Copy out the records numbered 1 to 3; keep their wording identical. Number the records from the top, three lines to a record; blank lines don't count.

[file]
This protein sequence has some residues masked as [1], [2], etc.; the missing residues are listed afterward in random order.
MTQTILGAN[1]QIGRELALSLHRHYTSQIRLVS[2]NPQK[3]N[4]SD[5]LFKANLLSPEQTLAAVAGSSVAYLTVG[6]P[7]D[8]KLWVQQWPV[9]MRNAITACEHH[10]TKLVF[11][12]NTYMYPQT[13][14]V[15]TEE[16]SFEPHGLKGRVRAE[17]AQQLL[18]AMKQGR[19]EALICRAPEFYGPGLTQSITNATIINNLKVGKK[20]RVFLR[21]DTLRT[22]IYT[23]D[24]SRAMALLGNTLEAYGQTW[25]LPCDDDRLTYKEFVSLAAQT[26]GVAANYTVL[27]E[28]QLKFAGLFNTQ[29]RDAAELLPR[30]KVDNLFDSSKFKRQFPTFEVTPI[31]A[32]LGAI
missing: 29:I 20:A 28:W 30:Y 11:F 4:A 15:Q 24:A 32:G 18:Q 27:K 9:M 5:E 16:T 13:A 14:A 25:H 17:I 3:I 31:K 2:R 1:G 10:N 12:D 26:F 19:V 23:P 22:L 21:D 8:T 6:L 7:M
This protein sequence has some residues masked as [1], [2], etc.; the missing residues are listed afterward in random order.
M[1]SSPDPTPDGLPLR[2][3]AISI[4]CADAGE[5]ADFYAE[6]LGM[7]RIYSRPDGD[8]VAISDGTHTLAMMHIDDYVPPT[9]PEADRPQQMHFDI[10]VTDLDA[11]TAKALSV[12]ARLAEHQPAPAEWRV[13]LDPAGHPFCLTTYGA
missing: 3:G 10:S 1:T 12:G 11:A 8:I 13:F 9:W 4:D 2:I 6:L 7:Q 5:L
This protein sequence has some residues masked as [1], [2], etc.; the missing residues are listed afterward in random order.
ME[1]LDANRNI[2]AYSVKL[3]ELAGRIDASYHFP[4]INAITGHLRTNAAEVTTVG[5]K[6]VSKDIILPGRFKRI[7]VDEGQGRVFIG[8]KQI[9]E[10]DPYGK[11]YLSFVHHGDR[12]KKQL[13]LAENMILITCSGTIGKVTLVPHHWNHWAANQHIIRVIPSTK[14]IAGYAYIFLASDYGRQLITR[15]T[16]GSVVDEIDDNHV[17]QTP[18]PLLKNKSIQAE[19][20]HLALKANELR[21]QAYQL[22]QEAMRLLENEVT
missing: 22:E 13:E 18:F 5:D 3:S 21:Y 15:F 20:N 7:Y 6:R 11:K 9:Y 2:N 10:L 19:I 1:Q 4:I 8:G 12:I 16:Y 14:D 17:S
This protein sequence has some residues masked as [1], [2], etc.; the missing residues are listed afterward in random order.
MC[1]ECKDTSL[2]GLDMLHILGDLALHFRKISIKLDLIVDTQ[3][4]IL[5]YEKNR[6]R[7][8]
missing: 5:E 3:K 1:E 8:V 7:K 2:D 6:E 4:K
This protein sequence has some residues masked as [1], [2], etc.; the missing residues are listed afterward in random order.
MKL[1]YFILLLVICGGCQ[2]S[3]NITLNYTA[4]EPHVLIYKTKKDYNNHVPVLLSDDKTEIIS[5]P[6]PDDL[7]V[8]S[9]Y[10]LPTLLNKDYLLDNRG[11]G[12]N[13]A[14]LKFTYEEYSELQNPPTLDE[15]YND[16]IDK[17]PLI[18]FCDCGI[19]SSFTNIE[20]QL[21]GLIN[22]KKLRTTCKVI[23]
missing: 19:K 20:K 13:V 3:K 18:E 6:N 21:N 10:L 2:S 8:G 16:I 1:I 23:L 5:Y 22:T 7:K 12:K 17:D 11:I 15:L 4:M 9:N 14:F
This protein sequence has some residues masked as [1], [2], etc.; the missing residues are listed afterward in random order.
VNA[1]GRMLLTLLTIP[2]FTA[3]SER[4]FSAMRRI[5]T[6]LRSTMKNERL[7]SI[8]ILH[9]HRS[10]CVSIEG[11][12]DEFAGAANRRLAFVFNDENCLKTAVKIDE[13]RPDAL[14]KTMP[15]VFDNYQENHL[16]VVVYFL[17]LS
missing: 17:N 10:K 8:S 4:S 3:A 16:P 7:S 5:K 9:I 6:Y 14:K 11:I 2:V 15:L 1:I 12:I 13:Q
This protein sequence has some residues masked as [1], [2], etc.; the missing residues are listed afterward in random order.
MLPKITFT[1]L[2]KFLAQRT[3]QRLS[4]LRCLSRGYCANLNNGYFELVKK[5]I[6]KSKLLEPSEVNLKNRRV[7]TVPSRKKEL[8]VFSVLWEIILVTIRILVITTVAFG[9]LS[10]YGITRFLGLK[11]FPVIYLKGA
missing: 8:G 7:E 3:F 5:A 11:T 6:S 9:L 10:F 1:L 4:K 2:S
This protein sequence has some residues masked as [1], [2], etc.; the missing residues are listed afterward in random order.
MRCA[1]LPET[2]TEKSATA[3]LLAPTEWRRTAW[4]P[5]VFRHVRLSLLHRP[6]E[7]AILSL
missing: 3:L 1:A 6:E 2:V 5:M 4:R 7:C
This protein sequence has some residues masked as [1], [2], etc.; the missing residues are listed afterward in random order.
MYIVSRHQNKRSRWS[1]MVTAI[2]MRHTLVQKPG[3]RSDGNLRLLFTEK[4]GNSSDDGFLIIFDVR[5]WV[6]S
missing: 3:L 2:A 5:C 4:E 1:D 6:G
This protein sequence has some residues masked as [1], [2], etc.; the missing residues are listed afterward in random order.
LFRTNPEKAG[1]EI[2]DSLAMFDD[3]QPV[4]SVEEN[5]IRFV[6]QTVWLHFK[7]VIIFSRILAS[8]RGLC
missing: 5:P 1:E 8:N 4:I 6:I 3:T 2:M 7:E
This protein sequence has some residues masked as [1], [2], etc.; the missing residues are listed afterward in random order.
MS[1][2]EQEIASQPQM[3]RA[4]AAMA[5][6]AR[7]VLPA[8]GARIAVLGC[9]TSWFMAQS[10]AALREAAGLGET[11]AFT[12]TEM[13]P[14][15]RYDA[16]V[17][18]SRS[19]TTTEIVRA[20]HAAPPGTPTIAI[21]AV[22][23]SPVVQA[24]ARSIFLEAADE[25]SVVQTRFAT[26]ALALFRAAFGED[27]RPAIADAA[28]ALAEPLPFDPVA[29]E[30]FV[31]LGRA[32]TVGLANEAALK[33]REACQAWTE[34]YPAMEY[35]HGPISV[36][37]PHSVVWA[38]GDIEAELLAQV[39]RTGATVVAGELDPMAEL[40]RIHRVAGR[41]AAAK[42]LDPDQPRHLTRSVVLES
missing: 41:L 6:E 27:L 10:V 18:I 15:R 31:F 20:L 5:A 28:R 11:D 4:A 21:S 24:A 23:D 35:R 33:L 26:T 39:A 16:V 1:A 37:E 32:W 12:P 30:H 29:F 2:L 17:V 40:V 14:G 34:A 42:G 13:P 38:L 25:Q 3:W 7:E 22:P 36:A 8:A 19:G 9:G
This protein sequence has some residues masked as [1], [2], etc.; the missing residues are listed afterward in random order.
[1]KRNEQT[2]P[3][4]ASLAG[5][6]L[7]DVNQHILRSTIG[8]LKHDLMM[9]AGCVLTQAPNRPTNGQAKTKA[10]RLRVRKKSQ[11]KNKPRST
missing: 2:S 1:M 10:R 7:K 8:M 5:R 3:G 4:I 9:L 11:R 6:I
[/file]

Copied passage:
This protein sequence has some residues masked as [1], [2], etc.; the missing residues are listed afterward in random order.
MTQTILGAN[1]QIGRELALSLHRHYTSQIRLVS[2]NPQK[3]N[4]SD[5]LFKANLLSPEQTLAAVAGSSVAYLTVG[6]P[7]D[8]KLWVQQWPV[9]MRNAITACEHH[10]TKLVF[11][12]NTYMYPQT[13][14]V[15]TEE[16]SFEPHGLKGRVRAE[17]AQQLL[18]AMKQGR[19]EALICRAPEFYGPGLTQSITNATIINNLKVGKK[20]RVFLR[21]DTLRT[22]IYT[23]D[24]SRAMALLGNTLEAYGQTW[25]LPCDDDRLTYKEFVSLAAQT[26]GVAANYTVL[27]E[28]QLKFAGLFNTQ[29]RDAAELLPR[30]KVDNLFDSSKFKRQFPTFEVTPI[31]A[32]LGAI
missing: 29:I 20:A 28:W 30:Y 11:F 4:A 15:Q 24:A 32:G 18:Q 27:K 9:M 5:E 16:T 13:A 14:A 25:H 17:I 3:I 31:K 2:R 1:G 10:N 12:D 26:F 19:V 23:P 22:L 21:D 8:T 6:L 7:M
This protein sequence has some residues masked as [1], [2], etc.; the missing residues are listed afterward in random order.
M[1]SSPDPTPDGLPLR[2][3]AISI[4]CADAGE[5]ADFYAE[6]LGM[7]RIYSRPDGD[8]VAISDGTHTLAMMHIDDYVPPT[9]PEADRPQQMHFDI[10]VTDLDA[11]TAKALSV[12]ARLAEHQPAPAEWRV[13]LDPAGHPFCLTTYGA
missing: 3:G 10:S 1:T 12:G 11:A 8:I 13:F 9:W 4:D 2:I 6:L 7:Q 5:L
This protein sequence has some residues masked as [1], [2], etc.; the missing residues are listed afterward in random order.
ME[1]LDANRNI[2]AYSVKL[3]ELAGRIDASYHFP[4]INAITGHLRTNAAEVTTVG[5]K[6]VSKDIILPGRFKRI[7]VDEGQGRVFIG[8]KQI[9]E[10]DPYGK[11]YLSFVHHGDR[12]KKQL[13]LAENMILITCSGTIGKVTLVPHHWNHWAANQHIIRVIPSTK[14]IAGYAYIFLASDYGRQLITR[15]T[16]GSVVDEIDDNHV[17]QTP[18]PLLKNKSIQAE[19][20]HLALKANELR[21]QAYQL[22]QEAMRLLENEVT
missing: 22:E 13:E 18:F 5:D 3:S 21:Y 15:F 20:N 7:Y 6:R 11:K 9:Y 2:N 10:L 19:I 1:Q 4:I 8:G 12:I 16:Y 14:D 17:S